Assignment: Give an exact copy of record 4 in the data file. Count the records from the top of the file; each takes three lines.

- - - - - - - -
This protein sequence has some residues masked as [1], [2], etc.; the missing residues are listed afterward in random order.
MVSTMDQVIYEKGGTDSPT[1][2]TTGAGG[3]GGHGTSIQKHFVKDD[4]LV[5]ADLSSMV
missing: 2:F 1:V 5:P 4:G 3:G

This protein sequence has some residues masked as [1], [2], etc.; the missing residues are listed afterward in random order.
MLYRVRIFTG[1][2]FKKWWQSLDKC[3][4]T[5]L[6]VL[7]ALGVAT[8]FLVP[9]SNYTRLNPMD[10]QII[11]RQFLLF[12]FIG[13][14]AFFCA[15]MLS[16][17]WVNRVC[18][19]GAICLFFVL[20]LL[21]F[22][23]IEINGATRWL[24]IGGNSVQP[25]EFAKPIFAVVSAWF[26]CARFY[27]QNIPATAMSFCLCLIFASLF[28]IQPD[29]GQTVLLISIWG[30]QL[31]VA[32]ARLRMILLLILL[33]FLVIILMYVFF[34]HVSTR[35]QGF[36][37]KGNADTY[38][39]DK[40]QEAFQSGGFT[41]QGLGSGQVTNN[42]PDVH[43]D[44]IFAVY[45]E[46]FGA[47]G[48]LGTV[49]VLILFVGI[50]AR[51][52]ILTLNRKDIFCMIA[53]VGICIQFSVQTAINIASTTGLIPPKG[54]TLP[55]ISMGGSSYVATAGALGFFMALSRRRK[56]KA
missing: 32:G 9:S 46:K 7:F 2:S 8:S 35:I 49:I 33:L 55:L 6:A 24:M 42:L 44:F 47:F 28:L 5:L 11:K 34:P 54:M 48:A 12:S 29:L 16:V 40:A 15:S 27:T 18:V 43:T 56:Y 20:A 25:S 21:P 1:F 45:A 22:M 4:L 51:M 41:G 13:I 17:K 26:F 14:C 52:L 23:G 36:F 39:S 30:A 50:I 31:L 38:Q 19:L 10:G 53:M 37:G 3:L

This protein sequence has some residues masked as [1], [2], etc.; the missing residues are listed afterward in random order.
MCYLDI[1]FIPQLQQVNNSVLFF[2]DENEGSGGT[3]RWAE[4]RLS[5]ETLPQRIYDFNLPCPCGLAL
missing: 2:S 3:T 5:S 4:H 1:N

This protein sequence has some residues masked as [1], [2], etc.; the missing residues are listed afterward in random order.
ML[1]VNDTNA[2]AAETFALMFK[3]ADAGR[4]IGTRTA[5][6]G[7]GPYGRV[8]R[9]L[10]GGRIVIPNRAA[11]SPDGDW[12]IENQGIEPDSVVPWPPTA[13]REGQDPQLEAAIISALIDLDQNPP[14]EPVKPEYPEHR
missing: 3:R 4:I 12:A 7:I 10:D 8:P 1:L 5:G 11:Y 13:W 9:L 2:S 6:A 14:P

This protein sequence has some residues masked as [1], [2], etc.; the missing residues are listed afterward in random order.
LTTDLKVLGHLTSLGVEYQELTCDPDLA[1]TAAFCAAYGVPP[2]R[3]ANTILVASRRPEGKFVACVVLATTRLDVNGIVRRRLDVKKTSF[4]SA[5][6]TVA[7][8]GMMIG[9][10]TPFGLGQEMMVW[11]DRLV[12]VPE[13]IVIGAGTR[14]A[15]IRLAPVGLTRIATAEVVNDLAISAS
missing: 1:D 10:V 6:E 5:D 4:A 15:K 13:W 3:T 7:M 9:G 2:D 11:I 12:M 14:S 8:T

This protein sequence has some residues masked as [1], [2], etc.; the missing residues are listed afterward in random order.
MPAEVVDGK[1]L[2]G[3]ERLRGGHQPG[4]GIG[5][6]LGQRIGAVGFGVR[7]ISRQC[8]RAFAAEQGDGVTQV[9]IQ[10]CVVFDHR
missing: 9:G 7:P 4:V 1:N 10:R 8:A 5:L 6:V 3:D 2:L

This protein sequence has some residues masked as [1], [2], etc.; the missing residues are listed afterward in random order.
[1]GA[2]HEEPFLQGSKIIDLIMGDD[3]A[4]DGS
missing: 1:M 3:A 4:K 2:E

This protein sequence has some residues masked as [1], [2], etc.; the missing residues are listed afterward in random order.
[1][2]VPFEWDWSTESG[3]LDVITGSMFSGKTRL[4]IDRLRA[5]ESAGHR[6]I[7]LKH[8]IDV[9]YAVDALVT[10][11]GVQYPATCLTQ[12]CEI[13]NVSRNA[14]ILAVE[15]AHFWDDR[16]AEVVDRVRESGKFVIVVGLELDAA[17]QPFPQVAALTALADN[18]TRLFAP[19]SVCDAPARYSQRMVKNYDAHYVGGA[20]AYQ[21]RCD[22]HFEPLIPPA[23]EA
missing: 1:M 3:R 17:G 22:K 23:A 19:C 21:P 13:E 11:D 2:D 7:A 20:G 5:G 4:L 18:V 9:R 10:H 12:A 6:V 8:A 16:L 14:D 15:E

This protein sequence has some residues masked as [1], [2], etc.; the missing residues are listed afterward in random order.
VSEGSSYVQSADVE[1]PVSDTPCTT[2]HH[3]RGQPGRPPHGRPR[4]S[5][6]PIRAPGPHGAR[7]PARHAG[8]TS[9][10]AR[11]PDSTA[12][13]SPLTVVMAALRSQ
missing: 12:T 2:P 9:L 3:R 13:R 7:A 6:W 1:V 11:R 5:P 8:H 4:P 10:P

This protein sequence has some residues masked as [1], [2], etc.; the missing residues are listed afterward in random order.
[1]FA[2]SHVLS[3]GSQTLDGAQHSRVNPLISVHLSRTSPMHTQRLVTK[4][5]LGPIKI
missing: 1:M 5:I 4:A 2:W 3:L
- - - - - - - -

This protein sequence has some residues masked as [1], [2], etc.; the missing residues are listed afterward in random order.
ML[1]VNDTNA[2]AAETFALMFK[3]ADAGR[4]IGTRTA[5][6]G[7]GPYGRV[8]R[9]L[10]GGRIVIPNRAA[11]SPDGDW[12]IENQGIEPDSVVPWPPTA[13]REGQDPQLEAAIISALIDLDQNPP[14]EPVKPEYPEHR
missing: 3:R 4:I 12:A 7:I 10:D 8:P 1:L 5:G 11:Y 13:W 9:L 2:S 6:A 14:P